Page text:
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Preview version of Mozilla XForms for Firefox 4 available

January 4th, 2011 · English, XForms

A lot of improvements went into Firefox 4 that also affected compatibility with the Mozilla XForms extension. We have been trying to keep up with the developments and with Beta 8 of Firefox 4 there should be no more breaking changes. To make sure we didn’t miss any important regressions over the previous versions, I put together a preview release of Mozilla XForms for Firefox 4, which is available for download now:

It requires at least Firefox 4 Beta 8 and works on Windows (x86) and Linux (x86 and x86_64).

Please test this version with your forms and report any problems you find! It helps us to deliver a great version of the extension for Firefox 4!

An (incomplete) list of changes is available.

Looking forward to your feedback!

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TUM, eduroam und Nokia N900

November 2nd, 2010 · German, Uni

An der TU München steht (wie an allen Hochschulen in München, die vom LRZ versorgt werden), das WLAN-Netz “eduroam” zur Verfügung. Das LRZ scheint jedoch Spaß daran zu haben, mindestens einmal pro Semester die Verschlüsselungseinstellungen zu verändern. Damit Nokias N900 auch in diesem Semester wieder eine Netzverbindung bekommt, hier eine Anleitung in Screenshots.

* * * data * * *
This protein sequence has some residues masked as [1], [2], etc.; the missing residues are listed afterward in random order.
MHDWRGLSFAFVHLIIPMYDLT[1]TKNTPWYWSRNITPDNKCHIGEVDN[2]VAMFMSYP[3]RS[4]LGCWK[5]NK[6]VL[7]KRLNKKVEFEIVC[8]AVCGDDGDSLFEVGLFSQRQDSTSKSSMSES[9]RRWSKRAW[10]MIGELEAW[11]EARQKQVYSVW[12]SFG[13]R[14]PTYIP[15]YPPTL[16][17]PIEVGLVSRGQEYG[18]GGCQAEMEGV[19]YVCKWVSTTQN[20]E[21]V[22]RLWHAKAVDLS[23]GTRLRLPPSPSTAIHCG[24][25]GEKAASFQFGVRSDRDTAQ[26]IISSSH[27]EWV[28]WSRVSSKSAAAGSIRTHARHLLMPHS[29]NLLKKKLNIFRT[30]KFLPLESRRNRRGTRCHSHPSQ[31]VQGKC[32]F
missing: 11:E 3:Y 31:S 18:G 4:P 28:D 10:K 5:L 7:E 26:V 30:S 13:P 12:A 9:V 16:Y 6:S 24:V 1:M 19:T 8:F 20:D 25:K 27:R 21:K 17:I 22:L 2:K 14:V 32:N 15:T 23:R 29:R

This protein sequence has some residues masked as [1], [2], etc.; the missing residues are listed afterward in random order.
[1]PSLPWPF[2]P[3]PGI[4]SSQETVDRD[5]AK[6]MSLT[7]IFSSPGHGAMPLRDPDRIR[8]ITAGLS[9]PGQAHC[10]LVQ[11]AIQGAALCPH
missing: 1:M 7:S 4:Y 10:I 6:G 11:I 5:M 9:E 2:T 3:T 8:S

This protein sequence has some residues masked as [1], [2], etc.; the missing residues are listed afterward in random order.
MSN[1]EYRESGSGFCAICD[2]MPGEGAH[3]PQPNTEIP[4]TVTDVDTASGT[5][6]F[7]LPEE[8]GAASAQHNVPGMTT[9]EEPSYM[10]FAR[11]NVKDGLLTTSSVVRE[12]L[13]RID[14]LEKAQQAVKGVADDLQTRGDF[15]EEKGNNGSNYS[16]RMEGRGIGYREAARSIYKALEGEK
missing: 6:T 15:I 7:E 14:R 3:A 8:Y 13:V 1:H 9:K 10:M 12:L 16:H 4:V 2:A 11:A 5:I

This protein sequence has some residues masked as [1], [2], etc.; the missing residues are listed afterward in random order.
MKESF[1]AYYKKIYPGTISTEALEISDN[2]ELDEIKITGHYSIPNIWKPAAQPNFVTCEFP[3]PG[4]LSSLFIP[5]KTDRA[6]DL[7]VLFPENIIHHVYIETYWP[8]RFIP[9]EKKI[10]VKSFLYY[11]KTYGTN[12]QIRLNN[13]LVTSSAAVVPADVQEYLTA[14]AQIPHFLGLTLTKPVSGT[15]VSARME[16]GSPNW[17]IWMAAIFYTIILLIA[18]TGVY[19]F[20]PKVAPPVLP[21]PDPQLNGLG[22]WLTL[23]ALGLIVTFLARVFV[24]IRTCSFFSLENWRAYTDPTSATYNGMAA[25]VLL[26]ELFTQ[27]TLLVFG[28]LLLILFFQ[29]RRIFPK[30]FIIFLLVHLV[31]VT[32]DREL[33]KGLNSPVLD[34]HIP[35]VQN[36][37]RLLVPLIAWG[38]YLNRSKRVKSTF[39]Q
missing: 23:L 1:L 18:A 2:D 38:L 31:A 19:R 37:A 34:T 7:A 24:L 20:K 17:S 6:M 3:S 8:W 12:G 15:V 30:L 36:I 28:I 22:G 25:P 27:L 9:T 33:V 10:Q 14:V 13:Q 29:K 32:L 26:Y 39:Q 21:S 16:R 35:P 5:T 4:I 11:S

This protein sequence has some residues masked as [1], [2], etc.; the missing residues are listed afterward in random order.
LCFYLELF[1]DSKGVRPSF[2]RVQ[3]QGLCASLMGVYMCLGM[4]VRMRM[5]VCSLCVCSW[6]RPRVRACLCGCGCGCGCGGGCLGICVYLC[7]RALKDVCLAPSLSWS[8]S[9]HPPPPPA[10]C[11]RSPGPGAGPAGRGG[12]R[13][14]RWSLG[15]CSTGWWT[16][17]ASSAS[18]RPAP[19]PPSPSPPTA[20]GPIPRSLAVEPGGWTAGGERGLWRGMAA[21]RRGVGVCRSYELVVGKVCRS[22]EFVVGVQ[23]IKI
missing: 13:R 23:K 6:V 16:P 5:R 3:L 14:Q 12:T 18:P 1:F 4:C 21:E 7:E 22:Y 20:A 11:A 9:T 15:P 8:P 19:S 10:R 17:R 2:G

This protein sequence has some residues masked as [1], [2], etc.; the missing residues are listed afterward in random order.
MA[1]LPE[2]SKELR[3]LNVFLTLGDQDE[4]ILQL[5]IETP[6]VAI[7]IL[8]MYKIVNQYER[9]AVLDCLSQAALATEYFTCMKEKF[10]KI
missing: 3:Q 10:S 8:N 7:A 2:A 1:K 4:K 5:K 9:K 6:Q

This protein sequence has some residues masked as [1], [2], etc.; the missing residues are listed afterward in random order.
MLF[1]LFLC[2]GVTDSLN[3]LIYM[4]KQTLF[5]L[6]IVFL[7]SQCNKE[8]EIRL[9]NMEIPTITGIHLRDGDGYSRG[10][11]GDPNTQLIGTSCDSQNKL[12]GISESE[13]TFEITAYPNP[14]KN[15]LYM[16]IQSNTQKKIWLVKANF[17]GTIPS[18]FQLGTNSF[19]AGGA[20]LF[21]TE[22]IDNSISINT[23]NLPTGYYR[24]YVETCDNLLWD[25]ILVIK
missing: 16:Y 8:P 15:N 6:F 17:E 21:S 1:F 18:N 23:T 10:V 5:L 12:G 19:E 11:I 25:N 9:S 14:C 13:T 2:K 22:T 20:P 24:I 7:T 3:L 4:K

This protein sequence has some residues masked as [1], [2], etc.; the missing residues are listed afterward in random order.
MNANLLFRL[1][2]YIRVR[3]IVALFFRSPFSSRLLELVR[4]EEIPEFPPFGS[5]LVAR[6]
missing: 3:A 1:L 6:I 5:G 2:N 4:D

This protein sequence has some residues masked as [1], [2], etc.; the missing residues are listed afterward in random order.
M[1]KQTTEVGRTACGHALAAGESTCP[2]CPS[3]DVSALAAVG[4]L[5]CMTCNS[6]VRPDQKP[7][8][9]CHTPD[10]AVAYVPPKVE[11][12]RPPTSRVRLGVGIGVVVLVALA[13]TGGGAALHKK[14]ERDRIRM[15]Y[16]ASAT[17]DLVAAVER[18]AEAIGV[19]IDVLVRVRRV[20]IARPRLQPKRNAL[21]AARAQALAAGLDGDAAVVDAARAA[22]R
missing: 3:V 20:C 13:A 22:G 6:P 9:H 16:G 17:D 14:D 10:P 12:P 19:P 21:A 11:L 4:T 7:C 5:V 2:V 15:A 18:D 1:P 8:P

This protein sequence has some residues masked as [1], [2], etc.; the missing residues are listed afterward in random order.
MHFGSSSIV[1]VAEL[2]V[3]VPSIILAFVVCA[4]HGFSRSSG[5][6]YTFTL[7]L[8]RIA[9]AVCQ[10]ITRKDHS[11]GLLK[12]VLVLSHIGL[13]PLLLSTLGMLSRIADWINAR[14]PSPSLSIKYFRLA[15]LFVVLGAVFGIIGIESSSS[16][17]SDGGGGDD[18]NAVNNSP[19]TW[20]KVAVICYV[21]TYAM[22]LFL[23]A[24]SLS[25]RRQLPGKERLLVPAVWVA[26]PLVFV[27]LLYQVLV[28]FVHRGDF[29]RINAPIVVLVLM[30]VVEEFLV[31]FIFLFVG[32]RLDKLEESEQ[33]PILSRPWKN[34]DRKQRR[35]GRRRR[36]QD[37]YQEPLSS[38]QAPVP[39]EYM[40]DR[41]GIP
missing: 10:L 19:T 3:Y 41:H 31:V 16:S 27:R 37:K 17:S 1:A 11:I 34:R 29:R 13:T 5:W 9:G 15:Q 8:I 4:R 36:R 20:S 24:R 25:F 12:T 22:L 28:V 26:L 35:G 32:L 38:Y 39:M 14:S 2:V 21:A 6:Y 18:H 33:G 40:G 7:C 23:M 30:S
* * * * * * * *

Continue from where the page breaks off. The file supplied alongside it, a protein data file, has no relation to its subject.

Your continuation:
Update 20.06.2011: Der  Benutzername hat sich geändert, jetzt verwenden (ist in der Anleitung korrigiert)!

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Mozilla XForms for Firefox 4 – we’re coming!

October 7th, 2010 · English, XForms

Firefox 4 will come with a lot of under-the-hood changes that affected XForms as well. Fixing those issues wasn’t trivial and took quite some time (the first bug is from February), but as of today I’m happy to announce that xforms and schema-validation build with the current Mozilla trunk code again. The upcoming Beta 7 is feature freeze, meaning we (hopefully) don’t have to worry about breaking changes any more and can focus on getting some long-awaited bug fixes and features done in time for a release of Mozilla XForms together with Firefox 4.

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August 25th, 2010 · XForms

Sent out my Mozilla Committer’s Agreement today!

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Majordomo Web API

July 8th, 2010 · other stuff

Did you ever want to sync your Majordomo mailing list with another address database? Or make it easy for users to unsubscribe using a web interface? Then you will have noticed that Majordomo only offers you a mail interface or an admin tool that you have install on your mailserver. So what if you don’t have access to the mailserver?

Then I got the solution for you: introducing Majordomo Web API

I needed to sync an address database in eGroupware with different Majordomo mailing lists (every night). I did this by building a small API that looks like a normal asynchronous API – just with the difference that in be background a mail request to Majordomo is sent and the results are retrieved from an IMAP or POP3 account.

Get the code, or look at egroupware_update_mailinglists.php script for an example. It should be easy to build a modern AJAX web interface on top of the JSON-based RPC interface.

As it always is, our mailing list provider switched from Majordomo to Mailman only a couple weeks after I finished the scripts. So the work didn’t really pay off, but I hope it’s useful to somebody out there.